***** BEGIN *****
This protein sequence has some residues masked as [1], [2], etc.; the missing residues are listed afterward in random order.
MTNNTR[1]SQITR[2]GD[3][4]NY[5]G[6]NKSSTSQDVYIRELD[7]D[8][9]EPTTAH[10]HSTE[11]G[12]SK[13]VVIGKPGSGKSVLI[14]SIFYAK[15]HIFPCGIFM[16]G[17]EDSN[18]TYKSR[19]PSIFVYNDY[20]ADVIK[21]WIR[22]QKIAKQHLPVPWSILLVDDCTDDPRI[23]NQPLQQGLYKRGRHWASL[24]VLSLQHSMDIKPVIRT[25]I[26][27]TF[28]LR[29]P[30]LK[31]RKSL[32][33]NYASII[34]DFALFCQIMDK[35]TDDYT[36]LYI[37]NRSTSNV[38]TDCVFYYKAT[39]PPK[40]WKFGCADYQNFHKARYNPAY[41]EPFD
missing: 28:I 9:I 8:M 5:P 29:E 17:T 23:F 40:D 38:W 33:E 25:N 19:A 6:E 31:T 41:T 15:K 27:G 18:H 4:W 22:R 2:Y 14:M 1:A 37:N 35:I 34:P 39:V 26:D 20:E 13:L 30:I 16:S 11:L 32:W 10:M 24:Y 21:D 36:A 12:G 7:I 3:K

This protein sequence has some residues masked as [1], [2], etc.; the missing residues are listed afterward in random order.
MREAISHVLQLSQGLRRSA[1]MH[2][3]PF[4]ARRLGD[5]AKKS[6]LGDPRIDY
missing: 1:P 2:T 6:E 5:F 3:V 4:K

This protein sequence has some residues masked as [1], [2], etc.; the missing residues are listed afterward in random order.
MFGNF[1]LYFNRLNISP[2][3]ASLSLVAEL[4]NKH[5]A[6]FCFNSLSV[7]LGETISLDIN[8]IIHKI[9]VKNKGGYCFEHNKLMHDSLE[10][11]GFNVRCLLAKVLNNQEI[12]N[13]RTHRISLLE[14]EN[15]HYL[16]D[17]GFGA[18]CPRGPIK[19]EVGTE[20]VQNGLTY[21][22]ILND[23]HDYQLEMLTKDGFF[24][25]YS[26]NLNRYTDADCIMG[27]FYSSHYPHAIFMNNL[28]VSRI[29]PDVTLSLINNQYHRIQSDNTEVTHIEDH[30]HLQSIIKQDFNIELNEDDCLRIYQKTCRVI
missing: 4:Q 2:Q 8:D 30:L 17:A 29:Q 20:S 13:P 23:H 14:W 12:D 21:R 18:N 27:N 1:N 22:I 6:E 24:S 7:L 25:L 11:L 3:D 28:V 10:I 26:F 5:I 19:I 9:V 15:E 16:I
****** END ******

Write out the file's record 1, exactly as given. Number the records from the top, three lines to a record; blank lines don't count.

This protein sequence has some residues masked as [1], [2], etc.; the missing residues are listed afterward in random order.
MTNNTR[1]SQITR[2]GD[3][4]NY[5]G[6]NKSSTSQDVYIRELD[7]D[8][9]EPTTAH[10]HSTE[11]G[12]SK[13]VVIGKPGSGKSVLI[14]SIFYAK[15]HIFPCGIFM[16]G[17]EDSN[18]TYKSR[19]PSIFVYNDY[20]ADVIK[21]WIR[22]QKIAKQHLPVPWSILLVDDCTDDPRI[23]NQPLQQGLYKRGRHWASL[24]VLSLQHSMDIKPVIRT[25]I[26][27]TF[28]LR[29]P[30]LK[31]RKSL[32][33]NYASII[34]DFALFCQIMDK[35]TDDYT[36]LYI[37]NRSTSNV[38]TDCVFYYKAT[39]PPK[40]WKFGCADYQNFHKARYNPAY[41]EPFD
missing: 28:I 9:I 8:M 5:P 29:E 17:T 23:F 40:D 38:W 33:E 25:N 19:A 6:E 31:T 41:T 15:K 27:G 18:H 4:W 22:R 2:Y 14:M 1:A 37:N 35:I 34:P 39:V 26:D 20:E 13:L 30:I 16:S 11:L 32:W 10:M 24:Y 21:D 36:A 12:G 7:I 3:K